Cameroon’s malaria vaccine highlights a misinformation pandemic
Despite promising to save the lives of millions of children across Africa, Cameroon’s new malaria vaccine has had mixed reactions online.
A medical breakthrough came this week when Cameroon announced it will be the first country to roll out a routine malaria vaccination.
The news comes after a decades-long effort to curb the mosquito-spread disease across Africa — which accounts for 95% of global malaria deaths. Of those affected, children under age 5 are most vulnerable.
Cameroon hopes to vaccinate about 250,000 children over the next two years, and will be working with other African nations to help distribute the vaccine across the continent. This will — it’s hoped — immunise more than 6 million children by 2025.
There are, on average, around 250 million cases in Africa each year, resulting in 600,000 deaths, mostly in young children.
The vaccine, called Mosquirix, was endorsed by the World Health Organisation two years ago. It is only about 30% effective, requires four doses for protection, and starts to fade after several months.
Experts hope that a second vaccination currently being developed by Oxford University and approved by WHO in October might be a more practical, long-term solution. But it’s believed Mosquirix will still dramatically reduce severe cases of malaria and save thousands of lives.
Despite the positive implications of this medical breakthrough, however, it’s had mixed reactions online. Especially from those in Western countries.
Social users have vocalised their concerns about the long-term implications of a new vaccine, echoing similar sentiment towards the Covid-19 vaccinations in 2020.
“Let’s see what the excuse is when excess deaths soar in Cameroon. Let me guess climate change [sic]”, said one user beneath a BBC news post. “Hard no”, said another.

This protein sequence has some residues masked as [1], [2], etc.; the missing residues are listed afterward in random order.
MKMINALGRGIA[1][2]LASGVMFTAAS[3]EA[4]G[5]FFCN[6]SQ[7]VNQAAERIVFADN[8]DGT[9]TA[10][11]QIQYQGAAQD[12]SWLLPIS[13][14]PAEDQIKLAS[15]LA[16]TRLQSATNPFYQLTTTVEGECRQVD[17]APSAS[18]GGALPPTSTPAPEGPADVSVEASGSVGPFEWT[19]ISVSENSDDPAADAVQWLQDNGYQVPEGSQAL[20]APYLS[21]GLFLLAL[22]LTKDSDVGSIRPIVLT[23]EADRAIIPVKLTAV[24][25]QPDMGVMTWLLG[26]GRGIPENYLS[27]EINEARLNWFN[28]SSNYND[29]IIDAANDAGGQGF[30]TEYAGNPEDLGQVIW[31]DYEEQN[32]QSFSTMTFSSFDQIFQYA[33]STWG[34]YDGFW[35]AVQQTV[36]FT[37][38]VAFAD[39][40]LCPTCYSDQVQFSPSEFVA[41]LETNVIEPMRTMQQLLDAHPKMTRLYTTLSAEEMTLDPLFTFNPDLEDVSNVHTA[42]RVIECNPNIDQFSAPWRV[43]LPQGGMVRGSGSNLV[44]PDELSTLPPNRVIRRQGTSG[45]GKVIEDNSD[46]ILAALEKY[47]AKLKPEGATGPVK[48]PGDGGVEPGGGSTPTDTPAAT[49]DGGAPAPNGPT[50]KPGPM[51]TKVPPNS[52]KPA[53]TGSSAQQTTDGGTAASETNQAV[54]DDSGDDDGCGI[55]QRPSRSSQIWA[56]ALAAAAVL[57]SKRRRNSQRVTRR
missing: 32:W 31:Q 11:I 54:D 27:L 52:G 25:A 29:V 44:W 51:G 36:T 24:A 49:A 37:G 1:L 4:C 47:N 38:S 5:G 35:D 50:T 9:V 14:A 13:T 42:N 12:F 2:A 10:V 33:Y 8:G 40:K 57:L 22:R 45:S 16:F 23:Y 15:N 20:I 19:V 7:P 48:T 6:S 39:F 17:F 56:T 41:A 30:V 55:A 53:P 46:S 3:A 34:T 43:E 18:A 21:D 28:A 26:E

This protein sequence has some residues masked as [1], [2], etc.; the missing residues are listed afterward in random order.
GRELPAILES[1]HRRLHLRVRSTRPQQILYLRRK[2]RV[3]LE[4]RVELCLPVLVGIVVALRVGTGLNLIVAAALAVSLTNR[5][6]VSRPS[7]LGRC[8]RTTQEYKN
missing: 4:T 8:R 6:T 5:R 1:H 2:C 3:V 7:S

Despite clinical trials demonstrating the vaccine’s robust potential to save lives, it’s striking to see such a backlash from the international community. The BBC also reported that fear and doubts about the safety and efficacy of the vaccine have been raised within Cameroon.
Medical anxiety is nothing new. If anything, it spiked following the Covid-19 pandemic, and vaccine hesitancy will be a potential blocker to the success of the malaria vaccine’s roll-out.
But the spread of misinformation and negative sentiment online is incredibly dangerous, especially when it comes to life-saving medical breakthroughs.
Conspiracy theories, baseless claims, and anecdotal evidence are shared at an alarming rate, contributing to a growing distrust in established medical practices.
The fight against anti-vax rhetoric is not just about countering false claims; it is about safeguarding the progress made in modern medicine and protecting vulnerable populations from preventable diseases.
On the flip side, it’s also important to note that the new malaria vaccine isn’t the be-all-and-end-all. It can’t entirely stop transmission, so other tools like bed nets and insecticidal sprays will remain critical to fighting the disease.
The Mosquirix vaccine will, however, be distributed free of charge. Those working in Cameroon’s public health sector hope this will be an opportunity to educate people about the vaccine, as much as it will be a chance to distribute it as efficiently as possible.
‘When people say they are being used as guinea pigs, that’s not particularly true’ says Wilfred Fon Mbacham, a professor of public health biotechnology specialising in malaria.
‘We as scientists have to do much more to educate the public on what it is, and the benefits it has, so that we can calm their fears’.
‘I have prayed and waited all my life for this vaccine’ he continued.
Many Cameroonians are overjoyed at the news, and have vocalised their decision to vaccinate their own children.
‘I decided to vaccinate my child to avoid malaria. It’s a bad thing and when it affects my child, they can easily die,’ one mother told the BBC on Monday, when the new vaccine was launched.
According to WHO, Cameroon records around 6 million malaria cases annually. Six-month-old children in 42 districts with the greatest rates of morbidity and mortality will receive four doses until the age of two.
It is crucial to recognise that vaccines, including the malaria vaccine in Cameroon, undergo extensive testing and scrutiny before being approved for public use.
This rigorous scientific process ensures that vaccines are safe and effective, and any potential side effects are thoroughly evaluated.
Public health campaigns must work to bridge the gap in understanding between the scientific community and the general public, fostering trust and dispelling fears. This is not the sole responsibility of countries like Cameroon, where new medication is being rolled out.
It’s vital that the international medical community works to combat vaccine hesitancy and supports non-Western countries who are tirelessly working to make scientific breakthroughs a reality.